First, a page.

Marie writes: The countdown to Christmas officially begins the day after Halloween, which this year lands on a Wednesday. Come Thursday morning, the shelves will be bare of witches, goblins and ghosts; with snowmen, scented candles and dollar store angel figurines taking their place. That being the case, I thought it better to start celebrating early so we can milk the joy of Halloween for a whole week as opposed to biding adieu to the Great Pumpkin so soon after meeting up again...
Marie writes: every once in a while, you'll stumble upon something truly extraordinary. And when you don't, if you're lucky, you have pals like Siri Arnet who do - and share what they find; smile."Using knives, tweezers and surgical tools, Brian Dettmer carves one page at a time. Nothing inside the out-of-date encyclopedias, medical journals, illustration books, or dictionaries is relocated or implanted, only removed. Dettmer manipulates the pages and spines to form the shape of his sculptures. He also folds, bends, rolls, and stacks multiple books to create completely original sculptural forms.""My work is a collaboration with the existing material and its past creators and the completed pieces expose new relationships of the book's internal elements exactly where they have been since their original conception," he says. - mymodernmet
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Welcome to a special Halloween edition of the Newsletter! Marie writes: the Cimetière du Père-Lachaise in Paris is considered one of the most beautiful cemeteries in the world, in addition to being the final resting place of many a famous name. From Édith Piaf, Sarah Bernhardt and Chopin to Oscar Wilde, Jim Morrison and Georges Méliès, the well-known sleep on the tree-lined avenues of the dead and which you can now explore in a virtual 360 degree tour...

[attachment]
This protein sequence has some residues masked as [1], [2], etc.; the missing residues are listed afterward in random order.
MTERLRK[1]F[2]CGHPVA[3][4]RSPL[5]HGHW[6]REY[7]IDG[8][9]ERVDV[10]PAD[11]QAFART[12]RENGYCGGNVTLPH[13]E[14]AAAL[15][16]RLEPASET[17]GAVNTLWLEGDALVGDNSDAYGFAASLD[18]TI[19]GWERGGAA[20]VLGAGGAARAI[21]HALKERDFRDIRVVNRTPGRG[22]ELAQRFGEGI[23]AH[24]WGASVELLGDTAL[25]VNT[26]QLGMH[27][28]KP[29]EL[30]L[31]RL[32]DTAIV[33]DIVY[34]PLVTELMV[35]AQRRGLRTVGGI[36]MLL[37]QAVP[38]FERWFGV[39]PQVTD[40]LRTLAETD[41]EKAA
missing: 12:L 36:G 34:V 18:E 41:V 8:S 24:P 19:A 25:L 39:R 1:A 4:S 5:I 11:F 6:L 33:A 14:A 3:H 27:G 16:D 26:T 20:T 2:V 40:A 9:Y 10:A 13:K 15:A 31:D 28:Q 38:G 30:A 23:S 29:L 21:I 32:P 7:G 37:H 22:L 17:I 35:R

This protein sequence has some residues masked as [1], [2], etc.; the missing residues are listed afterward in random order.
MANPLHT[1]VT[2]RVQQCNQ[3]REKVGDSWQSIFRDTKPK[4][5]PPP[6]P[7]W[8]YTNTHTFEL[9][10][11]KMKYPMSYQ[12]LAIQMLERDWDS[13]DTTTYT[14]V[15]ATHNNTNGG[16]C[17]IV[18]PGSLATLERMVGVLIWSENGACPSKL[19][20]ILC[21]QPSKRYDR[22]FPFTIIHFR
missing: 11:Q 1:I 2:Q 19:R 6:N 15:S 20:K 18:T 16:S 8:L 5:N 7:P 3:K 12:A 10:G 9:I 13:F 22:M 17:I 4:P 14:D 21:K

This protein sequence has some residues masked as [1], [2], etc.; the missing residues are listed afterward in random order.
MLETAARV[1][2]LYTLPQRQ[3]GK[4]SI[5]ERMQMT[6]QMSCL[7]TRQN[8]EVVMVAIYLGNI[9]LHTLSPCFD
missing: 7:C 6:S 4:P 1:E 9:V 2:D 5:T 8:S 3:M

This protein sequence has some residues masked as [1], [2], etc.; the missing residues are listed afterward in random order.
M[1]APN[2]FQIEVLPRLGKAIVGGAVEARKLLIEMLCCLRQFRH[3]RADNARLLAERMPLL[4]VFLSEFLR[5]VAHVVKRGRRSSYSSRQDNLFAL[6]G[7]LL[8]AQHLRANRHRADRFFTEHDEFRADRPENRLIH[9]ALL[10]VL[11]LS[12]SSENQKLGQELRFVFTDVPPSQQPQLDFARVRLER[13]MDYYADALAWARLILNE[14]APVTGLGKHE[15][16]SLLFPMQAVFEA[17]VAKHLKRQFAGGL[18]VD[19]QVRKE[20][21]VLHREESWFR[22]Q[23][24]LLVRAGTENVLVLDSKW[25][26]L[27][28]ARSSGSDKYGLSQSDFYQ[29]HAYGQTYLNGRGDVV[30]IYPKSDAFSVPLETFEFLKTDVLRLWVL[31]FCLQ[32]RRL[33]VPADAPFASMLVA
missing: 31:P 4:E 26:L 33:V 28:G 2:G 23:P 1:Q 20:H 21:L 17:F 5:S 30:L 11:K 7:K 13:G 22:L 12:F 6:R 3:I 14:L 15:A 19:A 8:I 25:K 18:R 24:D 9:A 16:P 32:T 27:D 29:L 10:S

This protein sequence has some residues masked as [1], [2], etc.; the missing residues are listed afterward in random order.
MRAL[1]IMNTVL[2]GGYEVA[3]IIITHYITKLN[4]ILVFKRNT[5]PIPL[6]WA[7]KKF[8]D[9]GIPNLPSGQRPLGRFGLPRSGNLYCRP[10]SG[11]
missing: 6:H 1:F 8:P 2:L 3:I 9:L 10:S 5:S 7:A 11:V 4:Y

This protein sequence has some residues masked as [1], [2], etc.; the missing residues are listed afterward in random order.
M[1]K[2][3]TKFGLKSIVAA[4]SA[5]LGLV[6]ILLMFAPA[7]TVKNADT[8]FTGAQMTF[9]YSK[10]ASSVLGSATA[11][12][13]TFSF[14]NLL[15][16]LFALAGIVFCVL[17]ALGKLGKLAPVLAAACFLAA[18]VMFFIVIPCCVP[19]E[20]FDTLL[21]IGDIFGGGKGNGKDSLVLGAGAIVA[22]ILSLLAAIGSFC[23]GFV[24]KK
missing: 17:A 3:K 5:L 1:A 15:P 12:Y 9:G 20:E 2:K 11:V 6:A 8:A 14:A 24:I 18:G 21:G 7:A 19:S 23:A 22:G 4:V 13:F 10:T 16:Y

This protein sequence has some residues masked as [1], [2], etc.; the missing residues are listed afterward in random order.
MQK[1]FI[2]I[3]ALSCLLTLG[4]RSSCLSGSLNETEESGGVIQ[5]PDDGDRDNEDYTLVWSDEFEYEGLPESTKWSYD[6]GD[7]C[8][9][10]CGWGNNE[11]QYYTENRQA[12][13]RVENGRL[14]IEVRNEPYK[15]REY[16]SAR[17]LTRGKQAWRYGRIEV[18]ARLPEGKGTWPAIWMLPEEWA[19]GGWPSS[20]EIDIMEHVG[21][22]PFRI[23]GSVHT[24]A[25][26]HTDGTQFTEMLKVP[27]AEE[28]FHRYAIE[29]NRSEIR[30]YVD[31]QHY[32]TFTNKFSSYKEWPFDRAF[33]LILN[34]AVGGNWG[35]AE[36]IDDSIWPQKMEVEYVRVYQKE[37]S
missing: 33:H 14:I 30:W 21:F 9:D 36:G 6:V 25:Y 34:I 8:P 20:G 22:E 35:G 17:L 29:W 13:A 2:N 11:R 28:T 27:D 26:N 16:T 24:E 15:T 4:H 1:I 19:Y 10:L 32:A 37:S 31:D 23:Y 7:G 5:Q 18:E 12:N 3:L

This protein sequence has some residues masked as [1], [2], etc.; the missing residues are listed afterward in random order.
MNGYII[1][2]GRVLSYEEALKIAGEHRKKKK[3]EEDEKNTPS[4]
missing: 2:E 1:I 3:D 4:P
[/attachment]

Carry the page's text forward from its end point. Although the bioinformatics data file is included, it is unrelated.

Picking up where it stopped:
Q. Re "Pearl Harbor." The lines you quote from the Japanese Admiral Yamamoto are accurate. He was not sympathetic to the militarists like Tojo (he once pulled Tojo's chair out from under him!) and was opposed to war with the U.S. He had studied in California, liked America, and feared her industrial might. (Steve Thompson, Alexandria VA)
Q. Your review of "The Mummy Returns" was harsh on what is, was, and always will be a popcorn movie--a fun jaunt through Indiana Jones territory. It was meant to open the summer with a bang, and has achieved that. In a movie where they have resurrected an ancient mummy and there are magic powers abounding, does it really matter if Rick O'Connell can run 1,000 miles an hour, or that one of two armies can emerge unscathed from battle? So why take issue with "unbelievable" ideas and scenes? I review movies for a web site, and gave "The Mummy Returns" a mostly glowing review, as a popcorn movie. It won't go on my list next to "Fight Club," "The Usual Suspects" or "Run Lola Run," but it is still good fun. (J. Scott, Oakville ON)
CANNES, France -- Films are booed at Cannes for two reasons: Because they are bad, or because they are infuriating. Those in the second category are likely to be quite good, although they make you so mad, you have to step back and cool off to appreciate their qualities.
Q. You mentioned the time-slippage in "Cop Land," where the characters are betting against the five-time champion Bulls even though it was not yet the season after their fifth championship. Are all movies going "back to the future?" In "Conspiracy Theory," at the end we see a death certificate which says "10-2-97." Were the producers planning a release later in the year? (Casey Anderson, Schaumberg)
Q. We took our children, of grade school age, to see "Batman Returns" because of all the publicity from McDonald's. We assumed it was a children's movie and were shocked at some of the scenes. This movie is far too violent and depressing for children.